This week, I will post a few charts that caught my eye over my weekend of perusing various securities. Please feel free to add comments regarding my observations–remember, we’re in a community of Technical Analysts, and its good to hear input from a variety of observers on the markets. In that way, we all learn!
Oil has been forming a large triangle since 2010. A breakout through $107 would be bullish for WTI crude. The near termed trend is bullish, but longer termed investors might want to wait for a breakout before getting too excited.
US banks are trending up in the longer termed charts, but recently hit the top of their regression channel on the daily chart. We held the BMO US bank ETF (ZUB-T) up until recently, and sold it at the top of this channel. Seasonally the US banks can peak in and around this time of year, and we are becoming a little concerned about the potential for an eventual correction to the bottom of the channel. We may play this one a little.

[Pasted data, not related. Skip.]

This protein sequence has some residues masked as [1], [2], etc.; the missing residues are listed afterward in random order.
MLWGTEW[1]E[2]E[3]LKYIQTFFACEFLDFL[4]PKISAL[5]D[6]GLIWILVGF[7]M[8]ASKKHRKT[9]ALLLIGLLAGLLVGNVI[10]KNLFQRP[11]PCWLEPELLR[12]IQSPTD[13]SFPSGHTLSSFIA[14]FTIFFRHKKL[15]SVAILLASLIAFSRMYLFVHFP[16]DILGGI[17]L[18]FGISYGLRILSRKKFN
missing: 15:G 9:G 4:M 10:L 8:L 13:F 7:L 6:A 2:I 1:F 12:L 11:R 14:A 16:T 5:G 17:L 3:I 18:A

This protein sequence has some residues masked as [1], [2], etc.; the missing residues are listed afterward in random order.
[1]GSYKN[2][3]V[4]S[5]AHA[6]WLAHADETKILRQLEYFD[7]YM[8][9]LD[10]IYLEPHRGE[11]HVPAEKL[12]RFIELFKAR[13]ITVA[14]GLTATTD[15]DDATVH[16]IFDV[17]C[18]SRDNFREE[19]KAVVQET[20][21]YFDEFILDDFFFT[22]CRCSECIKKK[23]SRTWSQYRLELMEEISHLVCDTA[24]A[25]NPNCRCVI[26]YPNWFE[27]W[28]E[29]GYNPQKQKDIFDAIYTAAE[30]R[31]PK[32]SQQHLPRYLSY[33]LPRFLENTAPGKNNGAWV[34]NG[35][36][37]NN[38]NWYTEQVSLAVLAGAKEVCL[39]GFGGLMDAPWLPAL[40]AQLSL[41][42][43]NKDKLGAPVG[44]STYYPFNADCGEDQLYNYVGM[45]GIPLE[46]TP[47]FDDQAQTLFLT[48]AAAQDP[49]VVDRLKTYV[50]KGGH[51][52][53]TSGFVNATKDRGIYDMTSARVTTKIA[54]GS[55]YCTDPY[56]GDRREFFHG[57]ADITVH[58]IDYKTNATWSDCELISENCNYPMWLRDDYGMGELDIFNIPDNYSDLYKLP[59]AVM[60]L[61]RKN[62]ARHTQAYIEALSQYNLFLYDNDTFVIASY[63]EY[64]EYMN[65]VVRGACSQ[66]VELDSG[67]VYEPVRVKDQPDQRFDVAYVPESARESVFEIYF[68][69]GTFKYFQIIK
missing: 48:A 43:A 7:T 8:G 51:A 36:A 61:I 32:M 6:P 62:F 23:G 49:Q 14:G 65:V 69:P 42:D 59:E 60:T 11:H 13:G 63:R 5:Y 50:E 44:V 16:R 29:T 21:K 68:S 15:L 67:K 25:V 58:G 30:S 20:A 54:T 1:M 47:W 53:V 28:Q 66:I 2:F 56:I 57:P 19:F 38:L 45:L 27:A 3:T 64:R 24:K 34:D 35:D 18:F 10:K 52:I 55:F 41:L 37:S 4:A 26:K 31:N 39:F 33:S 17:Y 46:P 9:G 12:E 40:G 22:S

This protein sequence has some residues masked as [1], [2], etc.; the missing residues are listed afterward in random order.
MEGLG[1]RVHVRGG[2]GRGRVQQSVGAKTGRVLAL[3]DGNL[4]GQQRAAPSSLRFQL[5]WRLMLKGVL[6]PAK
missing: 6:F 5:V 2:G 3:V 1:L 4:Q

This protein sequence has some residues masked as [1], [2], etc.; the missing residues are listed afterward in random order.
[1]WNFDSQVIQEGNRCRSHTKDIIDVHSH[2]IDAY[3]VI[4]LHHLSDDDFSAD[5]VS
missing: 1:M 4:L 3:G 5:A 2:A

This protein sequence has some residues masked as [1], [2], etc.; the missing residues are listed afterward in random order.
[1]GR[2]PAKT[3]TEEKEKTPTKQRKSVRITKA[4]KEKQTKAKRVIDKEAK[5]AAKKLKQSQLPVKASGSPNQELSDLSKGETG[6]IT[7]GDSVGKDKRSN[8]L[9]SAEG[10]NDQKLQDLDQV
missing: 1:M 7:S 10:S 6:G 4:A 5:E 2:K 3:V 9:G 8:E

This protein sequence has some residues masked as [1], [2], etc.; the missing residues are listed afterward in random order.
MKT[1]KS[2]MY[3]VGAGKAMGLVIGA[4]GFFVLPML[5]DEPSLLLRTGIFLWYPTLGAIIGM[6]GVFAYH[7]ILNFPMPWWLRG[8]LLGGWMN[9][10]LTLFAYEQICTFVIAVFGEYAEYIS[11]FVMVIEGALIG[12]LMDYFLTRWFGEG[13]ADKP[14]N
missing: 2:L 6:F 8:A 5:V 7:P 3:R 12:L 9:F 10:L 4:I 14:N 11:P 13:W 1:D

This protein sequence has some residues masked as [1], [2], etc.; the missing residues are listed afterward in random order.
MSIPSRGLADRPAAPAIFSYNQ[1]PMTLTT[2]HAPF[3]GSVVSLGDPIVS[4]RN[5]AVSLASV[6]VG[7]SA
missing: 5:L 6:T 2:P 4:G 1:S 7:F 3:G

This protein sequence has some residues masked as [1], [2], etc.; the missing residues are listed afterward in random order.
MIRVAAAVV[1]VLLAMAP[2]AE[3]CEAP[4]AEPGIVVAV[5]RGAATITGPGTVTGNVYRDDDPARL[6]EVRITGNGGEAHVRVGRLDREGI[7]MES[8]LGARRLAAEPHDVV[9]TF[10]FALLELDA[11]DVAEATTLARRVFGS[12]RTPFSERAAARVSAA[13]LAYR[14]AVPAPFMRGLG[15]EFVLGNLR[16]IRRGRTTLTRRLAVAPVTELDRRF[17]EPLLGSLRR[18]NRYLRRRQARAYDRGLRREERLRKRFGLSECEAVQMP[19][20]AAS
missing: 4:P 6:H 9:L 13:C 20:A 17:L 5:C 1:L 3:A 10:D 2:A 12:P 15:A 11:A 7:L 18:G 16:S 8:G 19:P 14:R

Today’s good news story was yesterday’s dog. The US treasury bond, which has influenced the Canadian long bond, is bouncing of its trendline. Bragging rights here: I called it back in December. Here’s my blog suggesting bonds may bounce from December 17, 2013: https://www.valuetrend.ca/?p=2626. Enjoy the rally, play it for the summer (seasonally the best time to hold bonds). Then take your money and run before Q4.
Canadian utilities have recovered. The BMO equal wt. utilities (ZUT-T) ETF is right back to the top of its trading range. Income investors are fine to hold this one for its 5% dividend yield. But investors who are more interested in capital gains may want to take profits at this price point. I noted about a year ago that the sector was oversold and due to return to current levels. Score on that call as well: https://www.valuetrend.ca/?p=2002
REIT’s are showing a bit of recovery lately, as seen on the iShares CDN REIT ETF (XRE-T). Nice to see a recovery over the 200 day MA. I am still long-termed cautious on the sector. Last summer investors got a taste of how this sector will react when (not if) interest rates begin to rise. So while there is no sign of rising rates in the near term, longer termed investors should be aware that interest rate risk will eventually return, and REIT’s (along with bonds) will be vulnerable at that time. No panic for now–play the sector as you would the long-bond.